- September: Shikoku and Kyushu enjoy warm temperatures in September, with averages between 77°F to 89°F (25°C to 32°C). The weather is pleasant for outdoor activities and exploring the region’s natural beauty, but it’s not fall weather.
- October: October is mild and comfortable, with temperatures ranging from 18°C to 28°C (64°F to 82°F). Later in the month, fall foliage begins in the northern mountains and slowly descends.
- November: The weather cools down in November, with temperatures ranging from 13°C to 23°C (55°F to 73°F), and it is during this month that you can experience the best fall colors this region has to offer.
- Southern Shikoku, including the island of Shodoshima, displays its vibrant autumn colors.
- Kyushu’s autumn foliage is in full swing, with beautiful displays in places like Kumamoto and Miyazaki.
What to pack for autumn in Japan
- Base layers (merino wool is great!)
- Lightweight puffer jacket
- Lightweight gloves
- Fleece-lined tights (like these!)
- Long sleeves
- Clothes for hiking
Be sure to download our complete packing list for Japan! It’s packed with good suggestions and insider tips to help plan your Japan trip. And it’s completely FREE, so why not!?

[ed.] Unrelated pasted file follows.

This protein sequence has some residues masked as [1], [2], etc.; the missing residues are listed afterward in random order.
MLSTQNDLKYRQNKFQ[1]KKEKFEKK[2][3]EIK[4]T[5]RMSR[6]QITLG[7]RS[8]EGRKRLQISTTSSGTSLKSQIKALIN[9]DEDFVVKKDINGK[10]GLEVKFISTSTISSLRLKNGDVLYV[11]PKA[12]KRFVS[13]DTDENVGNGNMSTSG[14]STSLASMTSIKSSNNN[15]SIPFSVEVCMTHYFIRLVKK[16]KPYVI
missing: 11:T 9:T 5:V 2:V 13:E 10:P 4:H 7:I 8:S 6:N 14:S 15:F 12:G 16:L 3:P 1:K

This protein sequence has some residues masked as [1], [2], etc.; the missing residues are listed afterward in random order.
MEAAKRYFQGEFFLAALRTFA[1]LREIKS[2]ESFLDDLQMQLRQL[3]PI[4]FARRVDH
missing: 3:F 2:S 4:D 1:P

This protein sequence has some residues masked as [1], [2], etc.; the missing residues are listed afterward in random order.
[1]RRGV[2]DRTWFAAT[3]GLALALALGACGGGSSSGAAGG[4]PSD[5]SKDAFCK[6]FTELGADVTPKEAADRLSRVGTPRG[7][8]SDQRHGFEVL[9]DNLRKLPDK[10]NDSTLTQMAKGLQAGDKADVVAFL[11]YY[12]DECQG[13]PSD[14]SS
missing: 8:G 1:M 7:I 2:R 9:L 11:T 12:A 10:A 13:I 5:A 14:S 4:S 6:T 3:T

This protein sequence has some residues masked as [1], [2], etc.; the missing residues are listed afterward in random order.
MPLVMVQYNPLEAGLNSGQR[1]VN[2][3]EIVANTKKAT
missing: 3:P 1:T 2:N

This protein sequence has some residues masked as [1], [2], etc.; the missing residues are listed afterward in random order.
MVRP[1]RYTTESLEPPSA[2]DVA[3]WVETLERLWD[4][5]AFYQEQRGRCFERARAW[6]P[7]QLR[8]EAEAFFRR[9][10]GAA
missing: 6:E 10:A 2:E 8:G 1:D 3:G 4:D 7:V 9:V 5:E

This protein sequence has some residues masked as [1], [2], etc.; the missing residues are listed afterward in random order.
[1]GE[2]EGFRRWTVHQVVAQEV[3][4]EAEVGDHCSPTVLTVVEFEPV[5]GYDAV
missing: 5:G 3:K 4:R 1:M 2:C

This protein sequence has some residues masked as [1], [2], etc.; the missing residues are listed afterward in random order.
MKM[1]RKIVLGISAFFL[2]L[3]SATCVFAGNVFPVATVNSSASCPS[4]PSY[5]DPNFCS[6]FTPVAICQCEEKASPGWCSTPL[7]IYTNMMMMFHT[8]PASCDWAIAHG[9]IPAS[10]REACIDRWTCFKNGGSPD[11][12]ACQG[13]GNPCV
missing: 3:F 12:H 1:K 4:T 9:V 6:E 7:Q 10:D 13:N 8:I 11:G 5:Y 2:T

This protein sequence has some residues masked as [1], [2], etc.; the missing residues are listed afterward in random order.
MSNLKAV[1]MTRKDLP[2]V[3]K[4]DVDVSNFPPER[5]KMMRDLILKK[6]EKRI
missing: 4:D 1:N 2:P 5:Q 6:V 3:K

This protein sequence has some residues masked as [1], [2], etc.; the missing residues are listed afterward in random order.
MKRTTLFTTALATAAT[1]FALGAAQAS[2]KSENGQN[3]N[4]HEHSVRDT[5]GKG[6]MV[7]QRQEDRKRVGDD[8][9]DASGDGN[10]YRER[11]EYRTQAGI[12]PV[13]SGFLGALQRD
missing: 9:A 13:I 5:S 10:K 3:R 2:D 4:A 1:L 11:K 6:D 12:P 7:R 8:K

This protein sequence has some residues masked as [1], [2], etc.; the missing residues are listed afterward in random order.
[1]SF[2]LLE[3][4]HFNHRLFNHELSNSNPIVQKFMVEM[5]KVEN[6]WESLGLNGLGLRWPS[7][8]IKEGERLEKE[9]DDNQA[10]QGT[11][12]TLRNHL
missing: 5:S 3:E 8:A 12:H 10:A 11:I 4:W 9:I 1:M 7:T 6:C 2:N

Are you planning a trip to Japan?
We have TONS of resources on travel in Japan and destinations throughout the country. Check out our Ultimate Japan Travel Guide for all the answers to your most burning travel questions, or read some of our favorite articles below.
- Crazy Fun Things to Do in Japan
- One Week in Japan: Best Itinerary for your First Visit
- Ultimate Japan Travel Guide: Everything You Need to Know for Your First Visit
- Japan Rail Pass: Where to Buy a JR Pass & Is it Worthwhile?
- Best Japan Travel Apps
- How Much Does a Trip to Japan Cost: Budget Travel Tips
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Do you still have questions about visiting Japan in autumn? Or questions about planning a trip to Japan in general? Let us know in the comments below and we’ll do our best to get back to you!